Ah, Bonnie Scotland. Glasgow. Is there no finer setting for an evening of fights? Let’s be truthful, anyone with moderate awareness knows Glasgow is a tough old city. You can feel it when you first step into Central Station. The people are welcoming and lovely, but there is an essence of ‘don’t fuck with me’ which lingers behind those affable accents. And I’m from the North-East of England, so that’s saying something.
Absolute Championship Berkut has had considerable success in other areas of Europe, particularly in their homeland of Russia, yet this was their first venture into British MMA, and they didn’t hold back; they offered some big names and a stacked card of twenty fights, one after the other, with barely thirty seconds between each – this was not an evening for the faint-hearted!
There was so many noteworthy moments, and it would require an article of dissertation length to talk about all twenty fights, so I’ve discussed the main events and some stand out moments in detail, but I really recommend watching the whole event on YouTube. (It’s at the bottom of this article, in fact.)
Denis Ahern vs Shoabib Yusuf
From an outside perspective, this fight would have seemed one of the more insignificant fights on the card. Yusuf was making his professional debut, and Ahern had only one bout on his record; yet, this affair became of the most memorable moments of the night. From the second Shoabib Yusuf made his entrance, the crowd behind us were chanting his name.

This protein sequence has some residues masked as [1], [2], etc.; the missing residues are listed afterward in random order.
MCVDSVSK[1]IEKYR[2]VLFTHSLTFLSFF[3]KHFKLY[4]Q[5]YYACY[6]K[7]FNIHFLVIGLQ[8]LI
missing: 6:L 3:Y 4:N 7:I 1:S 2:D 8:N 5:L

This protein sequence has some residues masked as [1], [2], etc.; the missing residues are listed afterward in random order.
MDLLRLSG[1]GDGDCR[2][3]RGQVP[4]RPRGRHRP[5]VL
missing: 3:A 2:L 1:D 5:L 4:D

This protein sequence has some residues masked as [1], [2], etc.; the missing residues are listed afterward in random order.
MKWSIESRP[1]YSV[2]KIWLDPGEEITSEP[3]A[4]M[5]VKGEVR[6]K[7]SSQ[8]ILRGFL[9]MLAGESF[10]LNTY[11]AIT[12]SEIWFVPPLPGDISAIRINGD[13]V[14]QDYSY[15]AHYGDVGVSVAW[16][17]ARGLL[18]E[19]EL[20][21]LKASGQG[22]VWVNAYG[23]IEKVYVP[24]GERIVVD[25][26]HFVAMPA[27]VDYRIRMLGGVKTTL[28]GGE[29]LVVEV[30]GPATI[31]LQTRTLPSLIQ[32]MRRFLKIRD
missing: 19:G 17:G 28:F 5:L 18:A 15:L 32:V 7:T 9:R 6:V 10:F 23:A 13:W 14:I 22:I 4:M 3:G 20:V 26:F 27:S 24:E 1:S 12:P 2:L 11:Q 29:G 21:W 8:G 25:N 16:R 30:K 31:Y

The fight started, and it wasn’t long before Yusuf was wrapped around Ahern in the mould of a backpack; they were separated, but soon after Yusuf got a takedown and worked some ground and pound, before executing a lovely arm bar. An impressive debut, but equally impressive was the mania of his fans – with this kind of support already, the future looks bright for the English lad. My dad didn’t even come to my first football match…
Ed Arthur vs Brent Crawley
Earlier in the day we came across ‘King’ Arthur shadow boxing, looking collected and ready. He carried these mannerisms into the cage, as he confidently swaggered around and stared at his opponent before the fight began.
Though the first probably belonged to Crawley, Arthur’s aggression and crisp clean handwork was on show. This continued in the second as he worked both the head and the body of Crawley, before he got himself a guillotine victory. Crawley needed extensive medical attention afterwards, but he looked okay in the end. Strong win for one of England’s most intriguing and exciting fighters.
Ryan Scope vs Yusup Umarov
It’s a shame that the highly touted prospect Ryan Scope wasn’t able to fight for a couple of years, but the Sunderland based fighter made up for lost time in dramatic style. He began his fight with Yusup Umarov a little tentatively, and at one point Umarov landed a hard body kick which even made the crowd groan.